London to Montenegro (3,500-mile EV road trip)
Think EV's are just for cities and short distances? Think again.
Meet Damir Vujevic, a BSM driving instructor from London. He's just completed a huge 3,500-mile roundtrip journey across Europe and wants to share his experiences and top tips for any other EV adventurers out there.
Let’s get plugged in…
After 24 years of working for Mars and making chocolate, I decided to retire and change my career - this is how I became a Driving Instructor with BSM. With the delivery of a brand-new Peugeot e-2008 came the idea to take a challenging journey from London to Tivat, Montenegro. A 3,500-mile round trip.
Once I had planned the trip, downloaded some apps, and received my free Electrocard, we were ready to go...
Fully charged, we left London at midnight on the 1st of July. Arriving at Folkestone, I was pleasantly surprised that our first fast charge (50 kWh) was free and took about 45 minutes. It was then time to board the train and head to France!
Charging at Folkestone
Driving through France, my phone had little signal, and very quickly, this became a problem as the charger we arrived at could only be accessed via the app. Fortunately, I connected to my son’s hotspot and managed to charge without any further issues. My recommendation? Ensure your phone works abroad before leaving the UK!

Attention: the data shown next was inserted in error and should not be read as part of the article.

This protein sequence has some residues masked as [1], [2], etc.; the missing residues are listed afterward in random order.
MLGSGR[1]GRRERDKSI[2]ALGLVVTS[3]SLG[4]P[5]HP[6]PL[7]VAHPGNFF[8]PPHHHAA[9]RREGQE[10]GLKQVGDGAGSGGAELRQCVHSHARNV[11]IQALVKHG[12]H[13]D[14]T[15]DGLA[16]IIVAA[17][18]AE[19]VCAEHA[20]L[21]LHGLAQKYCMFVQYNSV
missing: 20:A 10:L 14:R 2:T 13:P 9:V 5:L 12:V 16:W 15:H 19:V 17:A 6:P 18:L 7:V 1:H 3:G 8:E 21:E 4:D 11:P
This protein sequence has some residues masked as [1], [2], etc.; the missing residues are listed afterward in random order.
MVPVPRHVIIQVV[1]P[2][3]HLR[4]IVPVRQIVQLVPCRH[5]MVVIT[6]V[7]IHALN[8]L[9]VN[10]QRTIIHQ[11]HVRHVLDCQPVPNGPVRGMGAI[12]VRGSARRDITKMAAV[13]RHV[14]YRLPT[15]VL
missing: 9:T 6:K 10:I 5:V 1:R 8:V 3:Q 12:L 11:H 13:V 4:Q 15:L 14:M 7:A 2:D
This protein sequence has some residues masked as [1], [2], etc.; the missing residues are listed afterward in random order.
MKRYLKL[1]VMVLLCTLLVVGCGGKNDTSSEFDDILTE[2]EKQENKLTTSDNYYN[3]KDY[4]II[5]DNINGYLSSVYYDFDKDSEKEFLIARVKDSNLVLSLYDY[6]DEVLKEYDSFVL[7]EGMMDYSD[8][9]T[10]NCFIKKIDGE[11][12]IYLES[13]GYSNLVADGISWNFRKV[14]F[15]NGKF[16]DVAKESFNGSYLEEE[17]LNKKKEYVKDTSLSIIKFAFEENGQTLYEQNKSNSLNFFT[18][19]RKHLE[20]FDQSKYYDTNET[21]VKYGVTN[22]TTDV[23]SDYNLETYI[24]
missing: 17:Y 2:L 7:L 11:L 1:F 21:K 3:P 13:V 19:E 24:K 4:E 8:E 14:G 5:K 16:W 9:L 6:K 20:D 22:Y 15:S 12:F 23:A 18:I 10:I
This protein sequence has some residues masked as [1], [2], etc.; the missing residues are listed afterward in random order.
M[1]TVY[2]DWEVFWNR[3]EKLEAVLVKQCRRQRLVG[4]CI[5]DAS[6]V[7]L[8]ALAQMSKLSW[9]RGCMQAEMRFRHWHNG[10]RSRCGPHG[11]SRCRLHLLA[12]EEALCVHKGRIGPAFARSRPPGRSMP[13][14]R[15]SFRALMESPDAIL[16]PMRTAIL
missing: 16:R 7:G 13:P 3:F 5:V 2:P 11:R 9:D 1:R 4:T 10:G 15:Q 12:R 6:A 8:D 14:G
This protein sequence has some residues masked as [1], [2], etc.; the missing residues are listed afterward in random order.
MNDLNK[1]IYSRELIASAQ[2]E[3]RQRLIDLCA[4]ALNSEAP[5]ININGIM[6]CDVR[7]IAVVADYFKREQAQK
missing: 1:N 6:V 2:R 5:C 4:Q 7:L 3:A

For the third stop, with 30 miles range left, we needed a special badge to charge the car. After talking to staff at the service station, they enabled the charge for a fee of €12.
At the fourth stop, we came off the motorway and looked for a charging station at the local shopping centre. They were all fast chargers (350 kWh), but it was busy with shoppers, so we had to wait 10 min for the first available slot. Charging was fast but expensive, fully charged cost us about £35.
Charging at an IONITY station in France
Stops five and six were very easy thanks to my Electrocard, which automatically linked the bill to my direct debit (a feature that Octopus Energy customers can apply).